“Recently, extreme overtime work in some industries has received widespread attention,” the Supreme People’s Court wrote in its statement, which it issued with the Ministry of Human Resources and Social Security. Workers deserve rights for “rest and vacation,” adding that “adhering to the national working hour system is the legal obligation of employers,” the court wrote.
It cited several examples of companies across a range of industries it said violated labor rules, including an unnamed courier company that it said told employees to work 996 hours. Telling employees to work that much “has seriously violated the law on extending the upper limit of working hours and should be deemed invalid,” the court said.
But the latest edict from the country’s top court comes as Beijing embarks on a massive crackdown on private business in China, rolling out new regulations and fines to curtail the influence of powerful corporations. The crackdown has been justified by President Xi Jinping and other top officials as necessary to tackle data security risks and inequality in education, and to prevent social instability.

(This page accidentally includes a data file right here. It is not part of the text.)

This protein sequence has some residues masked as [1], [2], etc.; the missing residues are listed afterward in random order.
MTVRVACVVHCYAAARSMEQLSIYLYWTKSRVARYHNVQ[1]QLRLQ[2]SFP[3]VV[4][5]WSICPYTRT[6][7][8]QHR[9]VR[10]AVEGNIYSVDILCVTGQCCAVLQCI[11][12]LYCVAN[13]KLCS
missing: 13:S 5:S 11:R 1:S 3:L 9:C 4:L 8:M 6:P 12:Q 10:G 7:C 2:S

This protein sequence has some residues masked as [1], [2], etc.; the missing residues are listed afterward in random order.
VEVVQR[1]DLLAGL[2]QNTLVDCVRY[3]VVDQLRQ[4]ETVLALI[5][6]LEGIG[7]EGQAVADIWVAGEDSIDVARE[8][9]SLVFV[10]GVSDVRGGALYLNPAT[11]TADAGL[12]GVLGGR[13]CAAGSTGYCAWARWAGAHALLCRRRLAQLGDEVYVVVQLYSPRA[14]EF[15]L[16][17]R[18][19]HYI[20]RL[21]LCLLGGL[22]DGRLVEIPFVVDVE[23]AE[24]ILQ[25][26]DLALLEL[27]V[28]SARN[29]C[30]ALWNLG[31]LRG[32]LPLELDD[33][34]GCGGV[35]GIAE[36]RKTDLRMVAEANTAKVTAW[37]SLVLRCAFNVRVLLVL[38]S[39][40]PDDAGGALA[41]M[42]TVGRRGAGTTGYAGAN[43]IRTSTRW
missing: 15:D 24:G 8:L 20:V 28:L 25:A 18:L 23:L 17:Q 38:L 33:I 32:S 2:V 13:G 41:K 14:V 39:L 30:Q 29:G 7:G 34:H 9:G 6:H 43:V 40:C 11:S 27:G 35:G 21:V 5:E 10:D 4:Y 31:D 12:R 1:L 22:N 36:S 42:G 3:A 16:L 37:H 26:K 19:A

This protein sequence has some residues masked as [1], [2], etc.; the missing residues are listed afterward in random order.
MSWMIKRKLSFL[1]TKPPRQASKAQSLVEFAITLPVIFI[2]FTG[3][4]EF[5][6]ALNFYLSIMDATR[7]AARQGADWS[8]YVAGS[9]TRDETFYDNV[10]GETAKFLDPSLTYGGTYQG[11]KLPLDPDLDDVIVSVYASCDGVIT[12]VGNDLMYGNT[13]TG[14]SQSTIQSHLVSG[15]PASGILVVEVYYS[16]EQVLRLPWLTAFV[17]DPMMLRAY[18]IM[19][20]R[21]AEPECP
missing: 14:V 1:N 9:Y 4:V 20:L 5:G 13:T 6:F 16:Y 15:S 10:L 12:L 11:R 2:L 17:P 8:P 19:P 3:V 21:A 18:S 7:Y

“There is nothing wrong with advocating working hard, but it cannot be a shield for employers to evade [their] legal responsibilities,” the court wrote Thursday.
The company did not respond at the time to questions about the allegations made against its work culture, but did say that it had set up a team to provide psychological counseling following the suicide of a worker.
— Laura He and Sophie Jeong contributed to this report.